Academic journal article Alcohol Research: Current Reviews

Alcohol Use Patterns among Urban and Rural Residents: Demographic and Social Influences

Academic journal article Alcohol Research: Current Reviews

Alcohol Use Patterns among Urban and Rural Residents: Demographic and Social Influences

Article excerpt

Rates of alcohol use and alcohol use disorder (AUD) vary with geographic location. Research on risks for AUD associated with living in a rural versus urban setting is complicated by the varied systems used to classify geographic location. Studies comparing the prevalence of heavier or binge drinking and AUD based on a dichotomous urban/rural classification have mixed findings when compared with those using more detailed urban-to-rural categories. In addition, urban/rural residence interacts with other demographic factors such as age, U.S. region, and race/ethnicity to affect alcohol use. Social and cultural factors help explain the relationship between geographic location and alcohol use. However, this area of research could be improved by the use of standardized definitions as well as the analysis of a more complete urban-to-rural continuum (e.g., urban, suburban, and rural areas). Having a better understanding of how geographic characteristics influence alcohol use would help inform and improve prevention and treatment efforts.

Key words: Alcohol use, abuse, and dependence; alcohol use patterns; alcohol use disorder; geographic location; urban society; rural society; risk and protective factors; demographic risk and protective factors; cultural risk and protective factors; environmental risk and protective factors; social influences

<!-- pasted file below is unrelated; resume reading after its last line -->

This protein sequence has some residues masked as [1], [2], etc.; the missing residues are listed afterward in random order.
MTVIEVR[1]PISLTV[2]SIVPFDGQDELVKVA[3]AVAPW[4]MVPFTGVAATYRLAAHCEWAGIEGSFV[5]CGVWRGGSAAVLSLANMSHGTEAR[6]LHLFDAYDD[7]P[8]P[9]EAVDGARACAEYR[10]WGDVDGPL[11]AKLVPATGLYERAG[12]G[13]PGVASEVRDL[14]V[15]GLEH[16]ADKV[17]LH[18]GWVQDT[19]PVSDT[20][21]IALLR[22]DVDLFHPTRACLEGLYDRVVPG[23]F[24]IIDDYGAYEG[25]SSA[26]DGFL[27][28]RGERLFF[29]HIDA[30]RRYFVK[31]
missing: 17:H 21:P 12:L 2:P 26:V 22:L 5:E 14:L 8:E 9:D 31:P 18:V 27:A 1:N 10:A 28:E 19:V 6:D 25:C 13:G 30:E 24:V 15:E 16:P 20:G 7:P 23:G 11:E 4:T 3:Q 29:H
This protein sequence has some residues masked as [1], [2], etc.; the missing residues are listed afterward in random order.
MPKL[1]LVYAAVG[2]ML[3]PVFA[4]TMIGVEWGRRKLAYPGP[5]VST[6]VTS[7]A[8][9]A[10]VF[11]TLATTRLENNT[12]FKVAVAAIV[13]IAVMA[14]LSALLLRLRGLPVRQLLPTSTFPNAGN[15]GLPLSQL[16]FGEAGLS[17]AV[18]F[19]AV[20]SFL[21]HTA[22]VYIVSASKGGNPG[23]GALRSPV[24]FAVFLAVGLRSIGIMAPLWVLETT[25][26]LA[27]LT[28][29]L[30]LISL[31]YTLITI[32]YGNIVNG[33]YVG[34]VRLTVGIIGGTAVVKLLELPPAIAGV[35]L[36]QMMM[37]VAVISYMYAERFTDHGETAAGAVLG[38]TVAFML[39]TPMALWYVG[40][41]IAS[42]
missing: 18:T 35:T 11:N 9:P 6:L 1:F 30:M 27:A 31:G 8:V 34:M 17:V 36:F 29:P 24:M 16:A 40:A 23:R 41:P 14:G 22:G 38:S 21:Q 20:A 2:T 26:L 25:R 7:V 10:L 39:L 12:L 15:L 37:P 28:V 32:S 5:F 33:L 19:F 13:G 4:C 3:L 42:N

Geographic location can be an important factor in determining a person's level of risk for alcohol-related problems. Certain factors associated with living in an urban or rural area may increase risk, while others may be protective. For example, the availability of alcohol, norms for acceptable drinking behaviors, demographic characteristics, and economic factors all vary with respect to geographic area and may influence drinking behaviors. The National Institute on Alcohol Abuse and Alcoholism's (NIAAA) Health Disparities Strategic Plan 2009-2013 (NIAAA 2009) recognized that differences exist due to location and called attention to addressing the impacts of alcohol use and its consequences on rural populations. This article represents a partial response to that call and examines rates of alcohol use and alcohol use disorder (AUD) in urban versus rural locations. Consideration is also given to how U.S. region, race/ethnicity, and age intersect with these drinking patterns, as well as other social and cultural factors that characterize place of residence. Both government documents and peer-reviewed journal articles were used to examine this topic. This article considers how more delineated categories on an urban-to-rural continuum could better characterize the relationships between geographic location, alcohol consumption, and AUD and improve prevention and treatment efforts.

Definitions of Urban versus Rural Population Areas

Defining and characterizing urban and rural population areas can he a complicated task. There are over two dozen definitions of "rural" used by U.S. government agencies (Bucholtz 2008). Three examples of such definitions are presented in table 1. These definitions have been applied in alcohol studies (with some of the related results reviewed in this article) and have implications for defining the percentage of the U.S. population that live in an urban versus a rural area. For example, according to the U.S. Census Bureau (USCB) and using its urban area, urban cluster, and rural area classifications, approximately 80.7 percent of the U.S. population in 2010 lived in an urban community, with the remainder (19.3 percent) living in a rural area (USCB 2013). The Office of Management and Business (OMB) employs a different 3-group urban-to-rural classification (OMB 2010, 2013), which defines Core Based Statistical Areas (CBSA) as metropolitan, micropolitan, or non-core based. The CBSA classification has been used to define a rural area in two ways: (1) living outside of both a metropolitan and a micropolitan county, or (2) only living outside of a metropolitan county. …

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